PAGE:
Built on a low-lying river estuary overlooking the sea, Sri Lanka’s capital of Colombo is highly vulnerable to the risk of flooding, threatening the lives and livelihoods of over 5 million people who call the city and wider metropolitan area home. Changing weather patterns combined with haphazard land use are intensifying this risk. In recent years, flash floods have occurred in Colombo with worrying frequency, even before the onset of the monsoon season.
In response to these challenges, the Sri Lankan government has embarked on a highly ambitious urban resilience agenda for the Colombo Megapolis Region. Under the Japan–World Bank Program for Mainstreaming DRM, and with the support of GFDRR, task teams are working with the government to collect, share, and analyze risk data that will be key to moving this agenda forward.
Because of the significant uncertainty about the exposure of the Colombo Megapolis Region’s assets to disaster, a top priority has been the development of a region-wide geo-database of exposed assets. Drawing on extensive stakeholder consultations, a first version of this geo-database, the Metro Colombo Spatial Data Platform (MCSDP), has been developed. Once completed, the platform will be a key tool in the government of Sri Lanka’s efforts to integrate disaster risk into infrastructure planning.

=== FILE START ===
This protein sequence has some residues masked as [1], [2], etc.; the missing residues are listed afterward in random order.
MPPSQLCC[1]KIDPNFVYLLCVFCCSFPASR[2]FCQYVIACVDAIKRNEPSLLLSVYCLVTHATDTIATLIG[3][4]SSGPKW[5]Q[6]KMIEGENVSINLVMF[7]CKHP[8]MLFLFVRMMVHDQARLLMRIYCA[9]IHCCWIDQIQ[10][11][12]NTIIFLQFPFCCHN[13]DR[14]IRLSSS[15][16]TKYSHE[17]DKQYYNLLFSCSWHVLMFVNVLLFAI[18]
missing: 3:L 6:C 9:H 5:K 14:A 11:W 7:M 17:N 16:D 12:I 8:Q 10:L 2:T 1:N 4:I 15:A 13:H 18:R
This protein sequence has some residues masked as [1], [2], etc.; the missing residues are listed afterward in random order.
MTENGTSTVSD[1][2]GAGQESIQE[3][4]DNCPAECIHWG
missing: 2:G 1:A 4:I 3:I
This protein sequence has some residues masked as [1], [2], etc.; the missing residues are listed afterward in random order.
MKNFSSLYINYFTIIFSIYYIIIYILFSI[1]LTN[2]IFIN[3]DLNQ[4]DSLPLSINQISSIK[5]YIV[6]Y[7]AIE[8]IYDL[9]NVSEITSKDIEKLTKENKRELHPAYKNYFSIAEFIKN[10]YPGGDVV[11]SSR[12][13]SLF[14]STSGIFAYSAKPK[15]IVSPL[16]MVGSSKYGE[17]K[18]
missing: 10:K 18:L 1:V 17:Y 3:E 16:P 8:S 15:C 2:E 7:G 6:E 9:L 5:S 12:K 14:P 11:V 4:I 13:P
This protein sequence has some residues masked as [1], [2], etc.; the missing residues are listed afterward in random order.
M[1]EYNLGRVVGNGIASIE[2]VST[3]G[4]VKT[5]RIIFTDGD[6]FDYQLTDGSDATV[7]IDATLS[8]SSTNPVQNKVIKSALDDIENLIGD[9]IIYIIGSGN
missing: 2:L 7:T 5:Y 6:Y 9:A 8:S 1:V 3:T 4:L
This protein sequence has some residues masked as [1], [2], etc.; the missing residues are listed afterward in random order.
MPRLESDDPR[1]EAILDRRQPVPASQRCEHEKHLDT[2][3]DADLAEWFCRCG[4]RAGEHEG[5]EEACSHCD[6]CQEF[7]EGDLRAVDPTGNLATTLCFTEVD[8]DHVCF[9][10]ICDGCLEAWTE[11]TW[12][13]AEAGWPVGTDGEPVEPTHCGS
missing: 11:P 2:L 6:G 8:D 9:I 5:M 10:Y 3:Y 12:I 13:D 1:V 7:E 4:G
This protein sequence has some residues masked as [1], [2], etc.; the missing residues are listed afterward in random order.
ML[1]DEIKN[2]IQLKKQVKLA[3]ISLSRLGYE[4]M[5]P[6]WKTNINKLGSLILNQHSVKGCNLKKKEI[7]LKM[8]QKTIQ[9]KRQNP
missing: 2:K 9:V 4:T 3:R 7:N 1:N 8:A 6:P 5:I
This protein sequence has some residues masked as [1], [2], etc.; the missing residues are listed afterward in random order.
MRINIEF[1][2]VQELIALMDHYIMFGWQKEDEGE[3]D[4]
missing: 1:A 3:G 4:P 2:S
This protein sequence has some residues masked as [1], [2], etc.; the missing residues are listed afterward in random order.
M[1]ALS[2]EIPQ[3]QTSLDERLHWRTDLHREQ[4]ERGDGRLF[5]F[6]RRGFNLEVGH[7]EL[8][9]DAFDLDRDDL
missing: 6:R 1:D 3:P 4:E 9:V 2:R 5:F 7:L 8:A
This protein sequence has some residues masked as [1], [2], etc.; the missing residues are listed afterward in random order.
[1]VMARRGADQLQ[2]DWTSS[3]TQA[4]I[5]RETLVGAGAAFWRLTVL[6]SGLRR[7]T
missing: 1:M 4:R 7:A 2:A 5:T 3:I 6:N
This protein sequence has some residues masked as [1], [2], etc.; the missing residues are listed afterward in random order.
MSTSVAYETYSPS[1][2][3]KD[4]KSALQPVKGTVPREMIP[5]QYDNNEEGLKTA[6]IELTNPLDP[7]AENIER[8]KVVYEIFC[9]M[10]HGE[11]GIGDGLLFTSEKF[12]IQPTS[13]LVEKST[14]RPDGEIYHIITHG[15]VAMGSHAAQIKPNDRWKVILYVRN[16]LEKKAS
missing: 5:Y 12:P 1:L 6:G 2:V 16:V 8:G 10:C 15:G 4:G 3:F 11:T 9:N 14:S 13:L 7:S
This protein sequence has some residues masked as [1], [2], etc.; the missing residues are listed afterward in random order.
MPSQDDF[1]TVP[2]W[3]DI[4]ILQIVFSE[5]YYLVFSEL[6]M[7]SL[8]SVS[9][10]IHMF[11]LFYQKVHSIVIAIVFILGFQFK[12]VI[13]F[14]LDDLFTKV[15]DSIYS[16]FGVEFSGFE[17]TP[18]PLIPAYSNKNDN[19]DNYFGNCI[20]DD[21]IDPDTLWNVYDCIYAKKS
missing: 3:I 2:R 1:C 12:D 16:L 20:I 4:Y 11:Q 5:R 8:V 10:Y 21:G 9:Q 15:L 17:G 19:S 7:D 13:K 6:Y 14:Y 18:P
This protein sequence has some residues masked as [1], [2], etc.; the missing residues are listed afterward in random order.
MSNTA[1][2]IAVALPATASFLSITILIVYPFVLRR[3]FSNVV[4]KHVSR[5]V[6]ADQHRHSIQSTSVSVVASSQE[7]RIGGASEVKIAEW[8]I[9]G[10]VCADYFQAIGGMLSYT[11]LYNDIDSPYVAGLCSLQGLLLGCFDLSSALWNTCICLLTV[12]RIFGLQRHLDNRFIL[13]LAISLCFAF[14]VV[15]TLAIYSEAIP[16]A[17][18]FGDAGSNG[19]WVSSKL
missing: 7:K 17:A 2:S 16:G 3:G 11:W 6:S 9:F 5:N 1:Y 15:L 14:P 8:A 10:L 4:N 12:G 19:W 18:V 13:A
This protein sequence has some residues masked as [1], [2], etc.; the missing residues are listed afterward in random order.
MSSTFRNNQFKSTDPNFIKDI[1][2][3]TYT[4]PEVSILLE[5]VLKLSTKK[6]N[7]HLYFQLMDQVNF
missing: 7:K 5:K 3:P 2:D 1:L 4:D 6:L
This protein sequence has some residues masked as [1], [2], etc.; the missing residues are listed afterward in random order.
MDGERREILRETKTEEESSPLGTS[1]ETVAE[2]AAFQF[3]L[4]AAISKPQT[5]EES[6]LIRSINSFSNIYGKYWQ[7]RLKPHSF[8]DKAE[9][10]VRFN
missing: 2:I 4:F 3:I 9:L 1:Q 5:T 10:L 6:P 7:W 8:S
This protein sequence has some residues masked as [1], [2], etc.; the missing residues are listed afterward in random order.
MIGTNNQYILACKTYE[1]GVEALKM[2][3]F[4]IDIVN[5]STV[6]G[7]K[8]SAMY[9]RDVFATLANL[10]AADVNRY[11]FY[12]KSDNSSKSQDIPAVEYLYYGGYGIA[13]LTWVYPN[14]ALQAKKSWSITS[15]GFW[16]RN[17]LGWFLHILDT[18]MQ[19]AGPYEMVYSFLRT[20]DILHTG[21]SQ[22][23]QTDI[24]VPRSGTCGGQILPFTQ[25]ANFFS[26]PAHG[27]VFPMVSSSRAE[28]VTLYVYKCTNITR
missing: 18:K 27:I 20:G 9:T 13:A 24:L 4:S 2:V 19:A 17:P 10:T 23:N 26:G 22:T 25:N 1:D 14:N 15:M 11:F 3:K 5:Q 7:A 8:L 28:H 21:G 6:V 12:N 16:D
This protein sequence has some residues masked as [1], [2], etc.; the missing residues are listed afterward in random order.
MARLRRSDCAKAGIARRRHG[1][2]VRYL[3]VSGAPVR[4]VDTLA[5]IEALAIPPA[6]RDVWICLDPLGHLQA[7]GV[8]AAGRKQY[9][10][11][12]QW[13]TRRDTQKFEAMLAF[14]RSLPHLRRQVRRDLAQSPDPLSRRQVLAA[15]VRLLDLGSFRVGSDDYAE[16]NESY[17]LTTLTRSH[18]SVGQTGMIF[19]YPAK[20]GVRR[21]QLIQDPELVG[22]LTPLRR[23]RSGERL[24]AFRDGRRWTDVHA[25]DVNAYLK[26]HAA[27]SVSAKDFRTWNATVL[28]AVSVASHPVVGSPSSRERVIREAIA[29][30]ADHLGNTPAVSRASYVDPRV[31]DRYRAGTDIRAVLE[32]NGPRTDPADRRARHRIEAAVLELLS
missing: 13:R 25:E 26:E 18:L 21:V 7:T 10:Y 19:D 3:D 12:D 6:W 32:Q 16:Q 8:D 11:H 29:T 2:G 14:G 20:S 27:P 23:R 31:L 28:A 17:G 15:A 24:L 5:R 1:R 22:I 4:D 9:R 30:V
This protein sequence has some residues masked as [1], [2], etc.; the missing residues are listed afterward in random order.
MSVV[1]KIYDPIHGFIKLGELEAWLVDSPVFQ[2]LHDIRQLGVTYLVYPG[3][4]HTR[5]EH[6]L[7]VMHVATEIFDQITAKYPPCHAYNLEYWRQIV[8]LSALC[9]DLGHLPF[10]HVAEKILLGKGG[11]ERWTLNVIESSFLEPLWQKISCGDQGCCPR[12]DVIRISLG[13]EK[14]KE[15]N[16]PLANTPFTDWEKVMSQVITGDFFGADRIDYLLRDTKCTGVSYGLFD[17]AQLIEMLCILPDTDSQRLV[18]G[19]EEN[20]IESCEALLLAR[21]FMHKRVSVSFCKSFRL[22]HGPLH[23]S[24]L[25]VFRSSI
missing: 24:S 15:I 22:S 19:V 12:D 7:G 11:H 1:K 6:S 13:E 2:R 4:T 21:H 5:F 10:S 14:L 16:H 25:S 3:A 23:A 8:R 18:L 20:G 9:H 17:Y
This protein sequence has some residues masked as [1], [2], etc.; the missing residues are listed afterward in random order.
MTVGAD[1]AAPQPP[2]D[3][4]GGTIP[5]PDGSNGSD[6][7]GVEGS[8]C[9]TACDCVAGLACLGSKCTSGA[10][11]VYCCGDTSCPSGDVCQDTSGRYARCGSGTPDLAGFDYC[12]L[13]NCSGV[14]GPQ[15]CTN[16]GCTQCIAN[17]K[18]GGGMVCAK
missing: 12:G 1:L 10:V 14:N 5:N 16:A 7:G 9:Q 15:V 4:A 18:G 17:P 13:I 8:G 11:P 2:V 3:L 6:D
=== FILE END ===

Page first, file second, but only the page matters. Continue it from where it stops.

RESULTS IN NUMBERS
175 risk data sets made available, including hazard information layers and exposure data layers
The Facility has also supported efforts to strengthen the Sri Lanka government’s national risk data platform called RiskInfo, which was initially developed in partnership with the Open Data for Resilience Initiative (OpenDRI). Since it was first piloted in 2012, RiskInfo has become a one-stop shop for collecting and sharing hazard, exposure, and risk data in Sri Lanka. RiskInfo now includes nationwide impact maps for floods, landslides, and droughts from over the past three decades, and is available in GIS-compatible formats that can be used by relevant government agencies for their resilient planning efforts.
In conjunction with initiatives to expand the government’s repository of risk data, GFDRR has also worked to strengthen the capacity of key development planners from various sectors to develop sector plans informed by disaster risk information. In FY19 alone, over 24 technical officers received training on mapping disaster exposure and using the maps for sector-specific development plans.
To ensure the long-term sustainability of its efforts, the Facility is striving to align its activities with the Sri Lanka National Spatial Data Infrastructure (SL-NSDI), the national government’s program for optimizing the development and sharing of geospatial data across public agencies and institutions.
GFDRR support has also informed the World Bank’s recently approved $310 million loan to improve weather forecasting and early warning systems in priority river basins, and to reduce flood risks in the Colombo’s lower Kelani basin.
RiskInfo transformed the sharing of disaster-related spatial data among different agencies. Earlier, these data were scattered among many agencies and not accessible at one place online. This platform will encourage people to use hazard and exposure data in planning and designing of development investments to make them more resilient to natural hazards.
—Srimal Samansiri, Assistant Director—Research and Development, at Sri Lanka’s Disaster Management Center.